Economics and Usage of Digital Libraries: Byting the BulletSkip other details (including permanent urls, DOI, citation information)
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16.6 Economic Behavior
Economic Behavior of Scholars
Given our original framework, we would like to bring together everything that we have learned, to formulate some economic model about scholars' preferences for modalities of book access. We believe that, for this issue, one key variable is cost which we characterize simply as low or high. (For the moment let us imagine that this is the purchase price of the book, as far as the scholar is concerned.). We propose that the other key variable is whether the scholar intends to read much or read little. We believe that whether the book is cheap or expensive, if only a little of it is to be read, the scholar will prefer to get it online. Based on data available to us during the span of this project, we believe that if much of the book is to be read, the scholar will prefer to get it in paper form. If the cost is low, the scholar will buy it; and if the cost is high, the scholar would like the library to buy it so that he or she can borrow it.
In short, what we seem to find is that users want online books for convenient access and for assured availability. They also want online books for many of the purposes discussed above. They are particularly attracted by the added functionality of annotating and hyperlinking. Nonetheless, our results indicate that when scholars want to read books at length, they still want them in paper form.
Economic Perspective of Librarians
Complementary to this analysis of when scholars will prefer online books, our focus group studies with librarians indicate that librarians want online books for high demand books (for example instead of buying a second copy). Librarians also want online books to meet transient demand, rather than having to purchase additional copies which will be unused later. And, of course, librarians want online books for the anticipated cost savings.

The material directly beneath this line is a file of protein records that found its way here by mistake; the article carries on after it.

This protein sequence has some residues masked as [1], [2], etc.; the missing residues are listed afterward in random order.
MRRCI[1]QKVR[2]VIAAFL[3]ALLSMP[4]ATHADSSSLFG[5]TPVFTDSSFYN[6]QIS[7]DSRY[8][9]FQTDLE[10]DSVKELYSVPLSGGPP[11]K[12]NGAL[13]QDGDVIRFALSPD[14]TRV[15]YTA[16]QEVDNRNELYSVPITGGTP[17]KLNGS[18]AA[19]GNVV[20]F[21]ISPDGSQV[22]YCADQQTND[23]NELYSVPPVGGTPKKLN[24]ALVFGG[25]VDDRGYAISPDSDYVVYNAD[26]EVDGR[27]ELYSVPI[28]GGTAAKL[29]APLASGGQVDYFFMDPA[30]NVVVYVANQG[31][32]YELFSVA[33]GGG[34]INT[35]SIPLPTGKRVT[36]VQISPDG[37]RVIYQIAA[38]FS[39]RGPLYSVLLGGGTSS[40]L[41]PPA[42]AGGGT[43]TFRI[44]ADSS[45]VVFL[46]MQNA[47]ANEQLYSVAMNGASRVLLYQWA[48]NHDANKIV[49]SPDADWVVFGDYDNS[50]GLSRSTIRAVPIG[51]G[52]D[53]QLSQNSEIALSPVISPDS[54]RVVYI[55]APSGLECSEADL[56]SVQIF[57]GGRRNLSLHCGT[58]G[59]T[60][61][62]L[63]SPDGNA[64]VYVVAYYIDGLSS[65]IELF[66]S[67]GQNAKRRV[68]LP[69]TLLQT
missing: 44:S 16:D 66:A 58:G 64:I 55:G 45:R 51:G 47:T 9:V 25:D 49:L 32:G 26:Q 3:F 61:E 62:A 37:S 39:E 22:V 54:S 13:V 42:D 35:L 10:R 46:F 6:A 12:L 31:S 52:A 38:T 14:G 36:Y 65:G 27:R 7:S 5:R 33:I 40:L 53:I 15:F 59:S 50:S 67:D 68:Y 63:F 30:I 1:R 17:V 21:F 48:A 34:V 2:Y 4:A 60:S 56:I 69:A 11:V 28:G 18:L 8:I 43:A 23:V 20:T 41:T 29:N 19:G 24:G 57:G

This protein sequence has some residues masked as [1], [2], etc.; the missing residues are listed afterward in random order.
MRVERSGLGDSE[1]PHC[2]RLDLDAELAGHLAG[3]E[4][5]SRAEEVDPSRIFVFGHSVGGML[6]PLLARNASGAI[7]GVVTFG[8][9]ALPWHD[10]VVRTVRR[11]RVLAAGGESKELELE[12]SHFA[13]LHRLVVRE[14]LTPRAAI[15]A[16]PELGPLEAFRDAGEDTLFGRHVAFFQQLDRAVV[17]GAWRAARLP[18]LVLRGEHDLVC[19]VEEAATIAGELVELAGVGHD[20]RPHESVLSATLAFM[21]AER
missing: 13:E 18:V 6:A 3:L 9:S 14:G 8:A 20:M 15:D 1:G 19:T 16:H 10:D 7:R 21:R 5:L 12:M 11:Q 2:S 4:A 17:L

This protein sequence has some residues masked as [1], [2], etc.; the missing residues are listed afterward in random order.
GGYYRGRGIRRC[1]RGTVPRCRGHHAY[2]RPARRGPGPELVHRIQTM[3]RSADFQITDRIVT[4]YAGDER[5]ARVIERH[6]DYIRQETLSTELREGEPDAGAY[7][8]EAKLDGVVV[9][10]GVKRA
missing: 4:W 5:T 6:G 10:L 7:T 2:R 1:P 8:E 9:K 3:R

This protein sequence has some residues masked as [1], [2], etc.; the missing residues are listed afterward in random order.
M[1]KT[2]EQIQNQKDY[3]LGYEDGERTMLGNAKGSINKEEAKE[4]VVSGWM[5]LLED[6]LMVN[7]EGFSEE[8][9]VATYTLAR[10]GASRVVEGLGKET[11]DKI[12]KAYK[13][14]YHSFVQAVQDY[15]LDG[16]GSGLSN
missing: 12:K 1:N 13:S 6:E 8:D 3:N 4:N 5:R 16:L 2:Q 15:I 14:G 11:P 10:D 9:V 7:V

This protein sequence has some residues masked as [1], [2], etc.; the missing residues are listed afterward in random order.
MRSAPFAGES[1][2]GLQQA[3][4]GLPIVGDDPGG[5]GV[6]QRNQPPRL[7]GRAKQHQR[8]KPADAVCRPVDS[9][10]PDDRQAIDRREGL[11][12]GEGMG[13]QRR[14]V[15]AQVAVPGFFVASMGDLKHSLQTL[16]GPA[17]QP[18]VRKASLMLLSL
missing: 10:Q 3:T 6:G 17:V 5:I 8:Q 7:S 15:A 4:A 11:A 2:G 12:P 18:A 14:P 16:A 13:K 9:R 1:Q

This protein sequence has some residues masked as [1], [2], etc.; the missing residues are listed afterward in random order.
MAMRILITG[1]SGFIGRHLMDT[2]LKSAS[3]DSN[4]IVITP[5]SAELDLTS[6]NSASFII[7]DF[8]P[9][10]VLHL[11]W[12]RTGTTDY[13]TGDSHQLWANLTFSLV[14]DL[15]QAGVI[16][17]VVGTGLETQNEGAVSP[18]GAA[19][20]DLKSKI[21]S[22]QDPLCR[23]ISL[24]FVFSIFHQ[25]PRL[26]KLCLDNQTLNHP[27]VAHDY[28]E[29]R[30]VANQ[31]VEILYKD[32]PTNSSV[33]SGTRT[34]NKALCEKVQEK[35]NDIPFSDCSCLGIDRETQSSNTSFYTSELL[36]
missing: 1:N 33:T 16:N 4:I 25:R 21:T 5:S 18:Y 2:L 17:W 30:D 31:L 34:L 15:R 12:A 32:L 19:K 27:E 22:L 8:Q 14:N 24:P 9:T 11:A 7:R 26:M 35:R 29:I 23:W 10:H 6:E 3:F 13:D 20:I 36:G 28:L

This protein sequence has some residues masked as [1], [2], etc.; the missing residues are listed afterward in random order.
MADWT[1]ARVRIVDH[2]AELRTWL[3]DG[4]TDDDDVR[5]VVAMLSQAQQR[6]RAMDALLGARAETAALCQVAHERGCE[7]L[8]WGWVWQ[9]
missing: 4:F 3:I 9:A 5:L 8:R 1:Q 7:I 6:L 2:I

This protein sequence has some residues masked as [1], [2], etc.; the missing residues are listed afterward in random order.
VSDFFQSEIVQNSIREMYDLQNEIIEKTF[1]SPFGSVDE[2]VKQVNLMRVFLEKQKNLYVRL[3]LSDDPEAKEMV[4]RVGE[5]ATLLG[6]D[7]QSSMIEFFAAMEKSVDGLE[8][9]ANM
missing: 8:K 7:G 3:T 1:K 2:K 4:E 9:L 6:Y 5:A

On the other hand librarians are concerned about having to pay separately for the online version of a book that they hold in paper. They are concerned about the uncertainty of preservation and migration of digital forms. They also are concerned about the appearance of unwanted and unused material in bundled packages. While bundling in general can increase both consumer and producer benefit (Shapiro and Varian, 1999), librarians are particularly concerned with the flow of cash from the institution to the publishers, and would like to have the finest possible detailed control to optimize the allocation of those funds, by avoiding materials that are less in demand.
Speculations on Marketing Strategies
We have tried to speculate on options for library-oriented strategies for the introduction of online books. For example, one might imagine that online versions are made available for little or no additional cost to purchasers of paper copies. One might hope to see entire collections of online material priced very attractively. On the other end of the bundling spectrum, one might see some kind of on-demand licensing, or on-demand print ordering. The netLibrary is offering yet another alternative by mimicing the circulation system for print books. It provides online books to individual libraries or library consortia and allows just one user at a time for each book. Other marketing strategies are more reader-oriented and less tailored to the concerns of a library. These include Questia's effort to build an online book collection the size of a college library (250,000 volumes) and to sell subscriptions to students. Another path is the hand-held device and downloadable book that is now coming to market. Generally speaking, in reader-oriented strategies, pricing of the electronic form will be unrelated to print purchase, as there is little chance that consumers can be persuaded to buy the same "book" twice.
We speculate, but at this point can only ask, whether different strategies will emerge for different classes of print materials such as text books, scholarly books, and narrow interest (sometimes called endangered) scholarly books.
At the end of our study it appears that a number of transitional strategies are available or being developed. The leading one is the dual provision by publishers of publications in print and online. Among other virtues of the strategy, there is the possibility of electronic publication of both a backlist (the books that have been available for over a year) and a front list (the books newly published). Since publishers still need to protect ultimate paper sales, some limits may be placed on the accessibility or functionality of new titles that are presented in front-list form.